IRS Press Release:
IR-2017-120, July 18, 2017
WASHINGTON — The IRS, state tax agencies and the tax industry today warned tax professionals that account takeovers by cybercriminals are on the rise and practitioners increasingly are the targets.
Account takeovers occur when a thief manages to steal or guess the username and password of a tax professional, enabling access of their computers or their other online accounts. With these credentials, thieves can, for example, access a tax professional’s IRS e-Services account to steal their Electronic Filing Identification Number (EFIN) or access tax pro software account to obtain critical taxpayer information.
“We urge tax professionals to be on the lookout for the warning signs of these schemes and many others that can contribute to data loss and identity theft,” said IRS Commissioner John Koskinen. “A few simple steps can protect tax professionals as well as their clients.”
Increasing awareness about account takeovers is part of the “Don’t Take the Bait” campaign aimed at tax professionals. This is the second part of a special 10-week series aimed at increasing security awareness in the tax community. It is part of the Protect Your Clients; Protect Yourself effort. The IRS, state tax agencies and the tax industry, working together as the Security Summit, urge practitioners to learn to protect themselves from account takeovers.
Tax professionals and taxpayers are among a larger set of groups that face increased threats from account takeovers.
Javelin Strategy and Research conducts an annual identity fraud report. In 2017, it reported a surge in account takeover incidents nationwide – generally aimed at financial accounts – after years of decline. There was a 31 percent increase in the number of incidents for 2016 from 2015.
Account takeovers are a common source of data breaches of taxpayer data, leading to fraudulent tax filings for individuals and for businesses. Account takeovers are often the result of spear phishing emails specifically targeting the tax community. See last week’s “Don’t Take the Bait” news releasefor information about spear phishing.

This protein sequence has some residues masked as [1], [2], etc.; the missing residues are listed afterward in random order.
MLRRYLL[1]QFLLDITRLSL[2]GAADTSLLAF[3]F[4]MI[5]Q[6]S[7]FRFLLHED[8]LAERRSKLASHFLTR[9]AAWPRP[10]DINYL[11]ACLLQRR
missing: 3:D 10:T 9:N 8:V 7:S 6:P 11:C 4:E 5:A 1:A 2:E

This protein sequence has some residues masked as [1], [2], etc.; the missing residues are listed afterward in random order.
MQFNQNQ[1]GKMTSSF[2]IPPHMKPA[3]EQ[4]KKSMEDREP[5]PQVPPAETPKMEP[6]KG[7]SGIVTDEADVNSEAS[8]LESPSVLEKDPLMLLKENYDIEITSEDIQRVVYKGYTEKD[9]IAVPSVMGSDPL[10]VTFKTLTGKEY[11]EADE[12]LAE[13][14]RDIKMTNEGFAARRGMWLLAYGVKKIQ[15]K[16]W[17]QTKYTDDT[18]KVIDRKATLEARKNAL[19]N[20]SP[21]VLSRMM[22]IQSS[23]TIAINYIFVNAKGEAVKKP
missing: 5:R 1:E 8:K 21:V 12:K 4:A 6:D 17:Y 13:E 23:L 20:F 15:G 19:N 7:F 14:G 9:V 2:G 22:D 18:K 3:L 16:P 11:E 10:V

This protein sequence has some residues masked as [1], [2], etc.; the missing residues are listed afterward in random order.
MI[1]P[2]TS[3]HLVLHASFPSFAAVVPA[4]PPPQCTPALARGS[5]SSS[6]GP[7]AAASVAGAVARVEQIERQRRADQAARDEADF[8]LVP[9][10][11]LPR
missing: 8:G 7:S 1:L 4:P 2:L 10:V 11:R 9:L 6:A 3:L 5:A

Here’s how account takeovers work: Thieves do their homework; perusing web sites and social media for clues about tax preparer’s email addresses and business activities. Then, they pose as a familiar organization, for example, IRS e-Services or a private-sector tax pro software provider by sending a spear phishing email that appears similar to the IRS or the software provider. They may even pose as another tax professional, a familiar bank or, increasingly, a cloud-based storage provider.
Often, the email seems urgent with descriptions like: “Avoid Account Shutdown” or “Unlock Your Account Now.” The email includes a disguised link that may take users to a page that looks like the login pages for IRS e-Services or a tax preparation software provider.
Alternatively, the email link or attachment may load malware onto computers to capture keystrokes, eventually giving the thieves access to user credentials when users log into their accounts. The thieves may pose as a potential client, emailing an attachment that claims to contain tax information but is really infected with keystroke logging malware. Here’s an example of a fake IRS e-Services email:
The email claims to be from “IRS E Services,” slightly off from the official IRS e-Services name. Also, IRS e-Services does not send emails except through the Quick Alerts system. Note the “Account Closure Now!” subject line to instill urgency, as does the “update now” link.
Tax professionals should hover their cursors over a suspicious link to see the destination, which may be a URL like: bit.ly; ow.ly; or tinyurl.com, as opposed to an actual IRS.gov URL. The suspicious link takes the practitioner to a website designed to appear as the actual e-Services login page. Here’s one example of a fake web page:
Once a thief obtains a tax pro’s credentials, they immediately can access accounts and steal EFIN, which they can use either to file fraudulent tax returns or sell to other criminals who could file fraudulent tax returns. They may also use a Power of Attorney and Centralized Authorization File (CAF) number, allowing them to access clients’ transcripts. Those who reuse usernames and passwords for multiple online accounts — as many people do – may find the thief has accessed those accounts as well.
Protecting Clients and Businesses from Account Takeovers
Identity thieves have many schemes to steal login credentials. A common tactic is to use a spear phishing email that targets tax professionals. Here are a few steps to protect clients and business accounts: